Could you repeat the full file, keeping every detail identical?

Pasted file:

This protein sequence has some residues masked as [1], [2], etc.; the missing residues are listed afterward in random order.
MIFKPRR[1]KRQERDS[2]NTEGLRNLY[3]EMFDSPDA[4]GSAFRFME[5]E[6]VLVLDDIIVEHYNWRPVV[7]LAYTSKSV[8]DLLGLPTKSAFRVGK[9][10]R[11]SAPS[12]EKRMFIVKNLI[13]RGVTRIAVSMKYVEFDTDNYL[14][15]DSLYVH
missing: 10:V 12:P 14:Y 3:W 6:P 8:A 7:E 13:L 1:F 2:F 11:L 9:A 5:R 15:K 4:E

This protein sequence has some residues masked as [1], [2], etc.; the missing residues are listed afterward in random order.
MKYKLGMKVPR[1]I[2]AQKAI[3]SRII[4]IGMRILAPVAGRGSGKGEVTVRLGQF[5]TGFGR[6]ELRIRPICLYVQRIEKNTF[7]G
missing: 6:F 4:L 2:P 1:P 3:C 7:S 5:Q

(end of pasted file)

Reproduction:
This protein sequence has some residues masked as [1], [2], etc.; the missing residues are listed afterward in random order.
MIFKPRR[1]KRQERDS[2]NTEGLRNLY[3]EMFDSPDA[4]GSAFRFME[5]E[6]VLVLDDIIVEHYNWRPVV[7]LAYTSKSV[8]DLLGLPTKSAFRVGK[9][10]R[11]SAPS[12]EKRMFIVKNLI[13]RGVTRIAVSMKYVEFDTDNYL[14][15]DSLYVH
missing: 10:V 12:P 14:Y 3:W 6:P 8:A 7:E 13:L 1:F 2:F 11:L 9:A 5:R 15:K 4:E

This protein sequence has some residues masked as [1], [2], etc.; the missing residues are listed afterward in random order.
MKYKLGMKVPR[1]I[2]AQKAI[3]SRII[4]IGMRILAPVAGRGSGKGEVTVRLGQF[5]TGFGR[6]ELRIRPICLYVQRIEKNTF[7]G
missing: 6:F 4:L 2:P 1:P 3:C 7:S 5:Q